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California Legislature Once Again Turns Back on Small Businesses, Defeats ADA Reform Legislation

On May 8, 2012, the California Assembly Judiciary Committee defeated A.B. 1878 (Beth Gaines-R) by a clean party-line vote of 3-7.  This bill would have provided businesses much needed relief from frivolous ADA lawsuits.  Under this legislation, businesses would have been granted 120 days to come into compliance with ADA regulations or create a plan to do so with a certified access specialist after receiving a written notification of a problem, before they could be sued. 

As a recent article in the Auburn Journal discussed, over 40 California businesses showed up at the hearing to show their support, with 64 businesses in Auburn alone being sued for ADA compliance issues.  It is clear that relief is needed, but yet the committee, and the legislature as a whole, is deaf to the community business people.  Business owners support making every business accessible for disabled people, but lawsuits are not the way to achieve that end.  As Hall pointed out, “The only way to get out of it for most folks is to pay up.  It doesn’t do anything to make access better.”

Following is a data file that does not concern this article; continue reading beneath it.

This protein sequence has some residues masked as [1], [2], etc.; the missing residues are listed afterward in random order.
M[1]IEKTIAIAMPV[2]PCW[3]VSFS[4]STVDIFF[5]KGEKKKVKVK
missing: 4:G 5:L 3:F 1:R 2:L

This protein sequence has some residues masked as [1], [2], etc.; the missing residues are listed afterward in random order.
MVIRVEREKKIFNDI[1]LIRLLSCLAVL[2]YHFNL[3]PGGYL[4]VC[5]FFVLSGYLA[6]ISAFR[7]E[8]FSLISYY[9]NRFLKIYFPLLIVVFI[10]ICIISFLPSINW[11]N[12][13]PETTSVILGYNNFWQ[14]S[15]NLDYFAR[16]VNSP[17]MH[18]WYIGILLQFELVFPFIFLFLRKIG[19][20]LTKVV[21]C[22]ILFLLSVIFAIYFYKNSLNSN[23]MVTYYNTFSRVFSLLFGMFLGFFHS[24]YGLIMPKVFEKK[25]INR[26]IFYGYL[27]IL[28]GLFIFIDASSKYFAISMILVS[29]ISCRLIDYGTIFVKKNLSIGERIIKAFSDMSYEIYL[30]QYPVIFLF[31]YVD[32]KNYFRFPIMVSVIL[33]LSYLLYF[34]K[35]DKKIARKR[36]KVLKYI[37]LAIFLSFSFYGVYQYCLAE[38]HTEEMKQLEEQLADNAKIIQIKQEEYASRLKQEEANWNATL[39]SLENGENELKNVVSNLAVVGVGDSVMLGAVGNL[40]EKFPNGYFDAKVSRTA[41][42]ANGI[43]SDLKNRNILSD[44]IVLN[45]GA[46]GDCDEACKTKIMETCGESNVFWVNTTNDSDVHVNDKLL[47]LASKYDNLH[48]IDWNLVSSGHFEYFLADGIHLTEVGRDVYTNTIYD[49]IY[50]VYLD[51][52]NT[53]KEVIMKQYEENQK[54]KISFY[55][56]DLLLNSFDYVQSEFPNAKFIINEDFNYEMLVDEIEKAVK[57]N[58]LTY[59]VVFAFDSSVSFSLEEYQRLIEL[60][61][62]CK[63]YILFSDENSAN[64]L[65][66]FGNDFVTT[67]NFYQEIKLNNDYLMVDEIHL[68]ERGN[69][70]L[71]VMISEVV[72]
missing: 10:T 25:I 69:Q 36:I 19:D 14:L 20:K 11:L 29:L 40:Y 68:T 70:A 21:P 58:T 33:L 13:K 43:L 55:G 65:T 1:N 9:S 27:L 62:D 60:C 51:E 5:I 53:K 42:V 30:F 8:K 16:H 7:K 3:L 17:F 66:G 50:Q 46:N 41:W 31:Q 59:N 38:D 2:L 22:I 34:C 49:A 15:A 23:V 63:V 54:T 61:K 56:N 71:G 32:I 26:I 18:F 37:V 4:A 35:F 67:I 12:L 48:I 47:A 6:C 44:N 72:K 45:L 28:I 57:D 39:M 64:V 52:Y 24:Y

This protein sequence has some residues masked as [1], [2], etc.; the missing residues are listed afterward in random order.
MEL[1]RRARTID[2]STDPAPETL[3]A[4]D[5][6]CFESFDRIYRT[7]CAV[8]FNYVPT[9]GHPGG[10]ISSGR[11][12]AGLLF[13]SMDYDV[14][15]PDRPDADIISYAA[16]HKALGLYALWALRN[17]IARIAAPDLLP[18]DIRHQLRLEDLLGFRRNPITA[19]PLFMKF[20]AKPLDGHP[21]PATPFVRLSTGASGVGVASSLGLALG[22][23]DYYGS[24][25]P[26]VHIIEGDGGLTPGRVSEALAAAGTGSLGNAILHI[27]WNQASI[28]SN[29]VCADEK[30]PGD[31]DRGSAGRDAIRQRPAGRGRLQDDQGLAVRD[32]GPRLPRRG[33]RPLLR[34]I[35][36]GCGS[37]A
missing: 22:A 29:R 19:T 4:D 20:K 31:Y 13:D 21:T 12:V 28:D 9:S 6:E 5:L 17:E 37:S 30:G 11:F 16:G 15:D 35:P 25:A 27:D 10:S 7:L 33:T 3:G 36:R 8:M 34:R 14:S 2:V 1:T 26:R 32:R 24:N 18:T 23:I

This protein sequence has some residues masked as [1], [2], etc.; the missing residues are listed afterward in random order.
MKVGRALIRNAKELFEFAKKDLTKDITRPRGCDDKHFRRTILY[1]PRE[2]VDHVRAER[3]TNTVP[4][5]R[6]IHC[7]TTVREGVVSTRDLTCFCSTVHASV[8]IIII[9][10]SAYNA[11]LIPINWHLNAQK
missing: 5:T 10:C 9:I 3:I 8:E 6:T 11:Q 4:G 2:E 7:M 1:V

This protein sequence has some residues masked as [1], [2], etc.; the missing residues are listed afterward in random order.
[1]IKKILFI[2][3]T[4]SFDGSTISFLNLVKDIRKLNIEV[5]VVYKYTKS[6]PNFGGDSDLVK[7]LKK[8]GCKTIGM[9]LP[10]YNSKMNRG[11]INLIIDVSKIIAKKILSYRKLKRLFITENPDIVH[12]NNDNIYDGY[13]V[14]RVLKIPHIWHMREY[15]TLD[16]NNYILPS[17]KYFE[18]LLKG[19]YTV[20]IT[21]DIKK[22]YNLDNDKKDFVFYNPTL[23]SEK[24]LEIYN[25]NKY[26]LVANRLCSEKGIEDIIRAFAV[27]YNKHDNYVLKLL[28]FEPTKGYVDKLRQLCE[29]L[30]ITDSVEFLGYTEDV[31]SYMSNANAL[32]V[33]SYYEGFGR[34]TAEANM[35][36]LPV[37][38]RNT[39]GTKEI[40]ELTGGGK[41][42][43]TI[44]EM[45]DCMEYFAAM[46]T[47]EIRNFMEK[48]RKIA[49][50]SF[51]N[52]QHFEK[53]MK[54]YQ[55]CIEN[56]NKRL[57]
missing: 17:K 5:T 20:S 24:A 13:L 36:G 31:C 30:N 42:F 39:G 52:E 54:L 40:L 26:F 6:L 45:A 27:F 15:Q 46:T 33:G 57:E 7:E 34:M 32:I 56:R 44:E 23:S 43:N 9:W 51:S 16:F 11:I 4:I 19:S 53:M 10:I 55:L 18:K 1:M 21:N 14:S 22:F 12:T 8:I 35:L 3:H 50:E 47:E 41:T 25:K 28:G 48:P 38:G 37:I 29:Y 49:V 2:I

Even more surprising is that this defeat comes in the wake of US Senator Dianne Feinstein’s recent letter urging California legislators to address the excessive amount of “predatory” disability lawsuits that are plaguing the state.  As discussed in a previous Hellholes posting, Feinstein is concerned about the “shakedown” tactics being used by plaintiffs’ attorneys when demanding monetary settlements from business owners.  Feinstein made it very clear that if state legislators did not reach a resolution on their own, she was going to take matters into her own hands in the US Senate. 

It appears as though, once again, California legislators are turning a blind eye to the problem, and are going to continue hurting the state economy by driving businesses out of California.

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